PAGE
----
Published Senate Journals from 1868 to 2007/2008 have been digitized and are available in the State Library's digital repository.
For more recent bill histories, information can be found on both the Massachusetts General Court's website and on InstaTrac, a bill tracking service [available in-house in the State Library]
Find the Original Bill(s)
The State Library has all of the bills as originally filed in bound volumes called Legislative Documents.
- These volumes are arranged by year and then by bill number
- Most of these documents are digitized and available online in the State Library's digital repository
- It is important to compare the original bill to the bill as passed and note the changes that were made during its path through the legislature
- Recent bills are also available on the Massachusetts General Court's website and InstaTrac
Available at the State Library
This bill tracking service contains a wealth of information for recent legislation. The database has material back to the 1995-1996 session, but the information is more comprehensive from 2005 to present. It includes bill text and history information, committee agendas, session calendars, public hearing notices, legislator press releases, Governor's news, state agency news, and legislator contact information. [in-house use only]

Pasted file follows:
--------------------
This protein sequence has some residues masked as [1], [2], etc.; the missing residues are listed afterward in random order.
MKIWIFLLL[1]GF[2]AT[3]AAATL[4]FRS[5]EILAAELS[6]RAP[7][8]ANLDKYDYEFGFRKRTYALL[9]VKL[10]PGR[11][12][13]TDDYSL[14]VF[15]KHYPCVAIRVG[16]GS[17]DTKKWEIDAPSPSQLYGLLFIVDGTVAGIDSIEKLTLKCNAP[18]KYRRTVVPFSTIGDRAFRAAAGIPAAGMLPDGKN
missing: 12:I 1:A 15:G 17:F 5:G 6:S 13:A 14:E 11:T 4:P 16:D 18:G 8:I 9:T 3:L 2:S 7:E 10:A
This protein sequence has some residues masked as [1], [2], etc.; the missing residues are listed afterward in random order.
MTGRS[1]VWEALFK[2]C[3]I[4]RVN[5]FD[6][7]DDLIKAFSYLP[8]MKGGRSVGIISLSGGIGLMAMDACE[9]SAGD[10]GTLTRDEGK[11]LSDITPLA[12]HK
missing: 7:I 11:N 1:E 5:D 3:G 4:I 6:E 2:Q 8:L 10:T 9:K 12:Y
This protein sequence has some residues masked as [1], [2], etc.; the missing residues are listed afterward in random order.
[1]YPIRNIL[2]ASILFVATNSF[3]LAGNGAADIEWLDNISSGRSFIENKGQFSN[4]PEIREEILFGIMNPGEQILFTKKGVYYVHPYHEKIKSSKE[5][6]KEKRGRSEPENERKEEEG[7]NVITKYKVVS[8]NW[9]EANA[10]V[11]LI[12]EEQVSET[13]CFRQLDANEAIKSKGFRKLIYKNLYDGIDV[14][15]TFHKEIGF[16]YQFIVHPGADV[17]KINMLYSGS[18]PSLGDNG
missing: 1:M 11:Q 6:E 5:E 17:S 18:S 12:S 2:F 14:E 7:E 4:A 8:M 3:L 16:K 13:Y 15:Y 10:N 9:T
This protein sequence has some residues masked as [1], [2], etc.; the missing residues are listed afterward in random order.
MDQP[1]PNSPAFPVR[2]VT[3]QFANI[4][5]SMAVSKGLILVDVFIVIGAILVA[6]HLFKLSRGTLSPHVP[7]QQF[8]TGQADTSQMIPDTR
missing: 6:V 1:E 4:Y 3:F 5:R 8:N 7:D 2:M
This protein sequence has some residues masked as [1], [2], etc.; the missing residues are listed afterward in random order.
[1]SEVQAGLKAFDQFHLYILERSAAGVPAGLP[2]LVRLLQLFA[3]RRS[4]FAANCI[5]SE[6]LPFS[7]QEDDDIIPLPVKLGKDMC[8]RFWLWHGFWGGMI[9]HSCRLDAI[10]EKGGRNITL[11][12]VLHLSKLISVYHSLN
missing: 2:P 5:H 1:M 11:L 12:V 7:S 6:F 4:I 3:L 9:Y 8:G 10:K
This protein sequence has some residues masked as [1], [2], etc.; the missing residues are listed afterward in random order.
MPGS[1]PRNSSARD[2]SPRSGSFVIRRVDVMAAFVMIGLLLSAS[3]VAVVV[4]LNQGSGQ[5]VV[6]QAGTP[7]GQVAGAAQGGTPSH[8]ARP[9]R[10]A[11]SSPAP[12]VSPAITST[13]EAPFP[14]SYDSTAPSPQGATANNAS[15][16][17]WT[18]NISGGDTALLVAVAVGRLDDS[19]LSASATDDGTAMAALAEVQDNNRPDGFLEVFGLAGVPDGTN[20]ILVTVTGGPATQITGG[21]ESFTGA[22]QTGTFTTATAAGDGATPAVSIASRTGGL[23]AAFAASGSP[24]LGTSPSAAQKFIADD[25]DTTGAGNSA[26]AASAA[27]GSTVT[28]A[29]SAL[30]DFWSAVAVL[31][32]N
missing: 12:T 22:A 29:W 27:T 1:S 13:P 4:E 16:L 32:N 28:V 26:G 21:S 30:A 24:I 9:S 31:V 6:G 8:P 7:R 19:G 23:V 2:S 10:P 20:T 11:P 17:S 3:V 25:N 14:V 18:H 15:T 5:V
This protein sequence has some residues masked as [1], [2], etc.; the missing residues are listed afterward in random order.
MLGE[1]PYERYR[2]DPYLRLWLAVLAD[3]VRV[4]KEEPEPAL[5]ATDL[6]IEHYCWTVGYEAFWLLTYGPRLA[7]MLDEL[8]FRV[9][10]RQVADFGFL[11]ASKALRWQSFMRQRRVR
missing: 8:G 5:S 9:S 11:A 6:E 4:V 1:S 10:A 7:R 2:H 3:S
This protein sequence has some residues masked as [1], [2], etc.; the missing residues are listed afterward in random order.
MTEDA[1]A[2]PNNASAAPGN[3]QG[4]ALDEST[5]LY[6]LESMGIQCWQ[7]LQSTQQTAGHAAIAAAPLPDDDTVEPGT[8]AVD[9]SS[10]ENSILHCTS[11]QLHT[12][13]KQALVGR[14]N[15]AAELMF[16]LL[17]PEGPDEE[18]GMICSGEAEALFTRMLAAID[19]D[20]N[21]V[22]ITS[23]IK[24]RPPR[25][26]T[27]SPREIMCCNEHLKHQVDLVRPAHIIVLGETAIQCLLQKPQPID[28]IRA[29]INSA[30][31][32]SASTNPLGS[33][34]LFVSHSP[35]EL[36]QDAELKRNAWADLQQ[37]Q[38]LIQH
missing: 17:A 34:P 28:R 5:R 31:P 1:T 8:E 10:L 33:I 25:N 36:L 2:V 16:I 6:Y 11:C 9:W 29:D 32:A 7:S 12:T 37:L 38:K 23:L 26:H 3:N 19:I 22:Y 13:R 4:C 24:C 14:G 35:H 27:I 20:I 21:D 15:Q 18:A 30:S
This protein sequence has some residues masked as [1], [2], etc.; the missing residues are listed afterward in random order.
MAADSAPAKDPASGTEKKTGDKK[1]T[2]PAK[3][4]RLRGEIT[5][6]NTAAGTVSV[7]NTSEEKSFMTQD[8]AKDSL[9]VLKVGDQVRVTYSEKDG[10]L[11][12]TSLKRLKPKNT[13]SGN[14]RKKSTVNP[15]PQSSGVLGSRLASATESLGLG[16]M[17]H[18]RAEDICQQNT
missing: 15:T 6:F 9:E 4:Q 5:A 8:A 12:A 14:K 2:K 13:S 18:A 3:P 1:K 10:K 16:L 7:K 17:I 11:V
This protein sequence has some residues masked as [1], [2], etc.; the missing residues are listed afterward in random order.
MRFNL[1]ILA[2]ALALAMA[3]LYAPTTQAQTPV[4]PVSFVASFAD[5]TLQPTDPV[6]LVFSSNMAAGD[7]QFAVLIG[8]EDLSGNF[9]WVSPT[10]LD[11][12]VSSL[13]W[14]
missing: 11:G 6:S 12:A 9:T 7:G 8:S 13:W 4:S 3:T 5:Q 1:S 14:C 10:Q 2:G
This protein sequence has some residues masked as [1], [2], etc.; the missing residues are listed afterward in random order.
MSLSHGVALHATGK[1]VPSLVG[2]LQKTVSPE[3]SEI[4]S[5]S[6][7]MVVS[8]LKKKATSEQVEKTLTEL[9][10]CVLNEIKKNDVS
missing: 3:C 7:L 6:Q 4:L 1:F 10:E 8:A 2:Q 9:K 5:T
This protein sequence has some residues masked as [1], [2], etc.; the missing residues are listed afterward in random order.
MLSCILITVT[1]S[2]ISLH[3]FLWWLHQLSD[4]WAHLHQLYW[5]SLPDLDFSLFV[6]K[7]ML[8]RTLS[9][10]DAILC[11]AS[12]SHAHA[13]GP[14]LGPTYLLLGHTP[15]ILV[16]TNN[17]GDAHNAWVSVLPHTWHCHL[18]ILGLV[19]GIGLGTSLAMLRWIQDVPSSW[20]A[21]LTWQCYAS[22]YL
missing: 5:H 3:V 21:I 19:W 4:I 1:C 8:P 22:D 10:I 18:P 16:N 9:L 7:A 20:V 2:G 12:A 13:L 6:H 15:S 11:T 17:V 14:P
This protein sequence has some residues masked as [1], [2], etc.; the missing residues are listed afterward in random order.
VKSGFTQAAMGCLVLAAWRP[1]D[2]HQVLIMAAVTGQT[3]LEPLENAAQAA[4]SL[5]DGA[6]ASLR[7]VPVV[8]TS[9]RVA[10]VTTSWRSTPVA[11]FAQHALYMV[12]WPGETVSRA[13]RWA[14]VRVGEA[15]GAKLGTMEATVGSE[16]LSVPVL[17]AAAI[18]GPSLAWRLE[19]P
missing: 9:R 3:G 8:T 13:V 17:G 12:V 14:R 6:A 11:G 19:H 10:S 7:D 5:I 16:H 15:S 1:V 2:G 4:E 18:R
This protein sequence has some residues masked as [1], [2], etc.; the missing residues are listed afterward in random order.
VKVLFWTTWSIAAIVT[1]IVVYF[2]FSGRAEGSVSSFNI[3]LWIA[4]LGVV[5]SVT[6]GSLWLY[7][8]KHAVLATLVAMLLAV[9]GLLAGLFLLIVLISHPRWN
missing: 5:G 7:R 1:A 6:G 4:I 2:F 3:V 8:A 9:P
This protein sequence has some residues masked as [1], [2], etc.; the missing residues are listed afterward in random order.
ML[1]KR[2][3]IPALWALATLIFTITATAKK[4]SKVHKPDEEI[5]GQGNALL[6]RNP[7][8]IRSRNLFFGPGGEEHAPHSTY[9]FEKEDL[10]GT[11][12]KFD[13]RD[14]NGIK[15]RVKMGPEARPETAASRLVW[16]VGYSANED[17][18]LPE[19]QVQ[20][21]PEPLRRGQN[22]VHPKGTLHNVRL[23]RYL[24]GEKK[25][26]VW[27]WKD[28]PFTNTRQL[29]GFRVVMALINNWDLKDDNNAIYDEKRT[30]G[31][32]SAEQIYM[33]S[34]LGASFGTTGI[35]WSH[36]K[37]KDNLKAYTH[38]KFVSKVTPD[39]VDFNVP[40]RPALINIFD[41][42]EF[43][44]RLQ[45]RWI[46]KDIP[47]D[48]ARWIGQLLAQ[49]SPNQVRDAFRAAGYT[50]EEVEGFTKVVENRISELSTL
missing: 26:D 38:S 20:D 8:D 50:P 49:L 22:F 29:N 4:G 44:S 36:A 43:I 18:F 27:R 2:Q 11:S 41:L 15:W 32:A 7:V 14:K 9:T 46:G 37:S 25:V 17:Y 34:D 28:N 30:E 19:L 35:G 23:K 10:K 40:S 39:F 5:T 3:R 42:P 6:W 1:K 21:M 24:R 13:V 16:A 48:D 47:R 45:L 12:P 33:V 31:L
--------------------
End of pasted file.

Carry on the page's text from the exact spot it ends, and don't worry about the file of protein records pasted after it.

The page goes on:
House and Senate Proceedings
The Library has recordings of formal sessions of the legislature and some selective hearings on audio and videotape [in-house use only]
- House of Representatives [audio]: November 1984 to November 1987
- House of Representatives [video]: November 1987 to present
- Senate [video]: 1993 to present
An index to House and Senate sessions on videotape and a log listing speakers and business conducted during House sessions is available at the State Library.
The State House News Service is a private news-gathering organization and reports on debates and other newsworthy happenings in the State House and in state government in general. Their archives are online from 1986 to the present and on microfilm at the State Library from 1972 to 1997 [in-house use only]
The State Library has the Boston Globe online back to 1980.
The library also has a card newspaper index that indexes articles from the Boston newspapers during the time periods from 1878-1937 and 1960-1980 [in-house use only]
Governor's Press Releases
Press releases can sometimes provide comments on legislation being signed into law.
Available at the Massachusetts State Archives
For each bill introduced in the General Court since 1775, there is a packet which includes the original petition with names of all petitioners, written changes in the bill, and sometimes other material such as letters, with margin notes.
Governor's Legislative Files
Copies of engrossed bills, position papers, sometimes miscellaneous subject files and veto messages, which may help in determining intent.
The New England School of Law Library has digitized many reports published by the Massachusetts Legislative Research Council between 1964 and 1994. These reports, usually filed as bills, provide detailed background information on topics of interest to the legislature.
State House Room 145, (617) 722-2356
State House Room 335, (617) 722-1276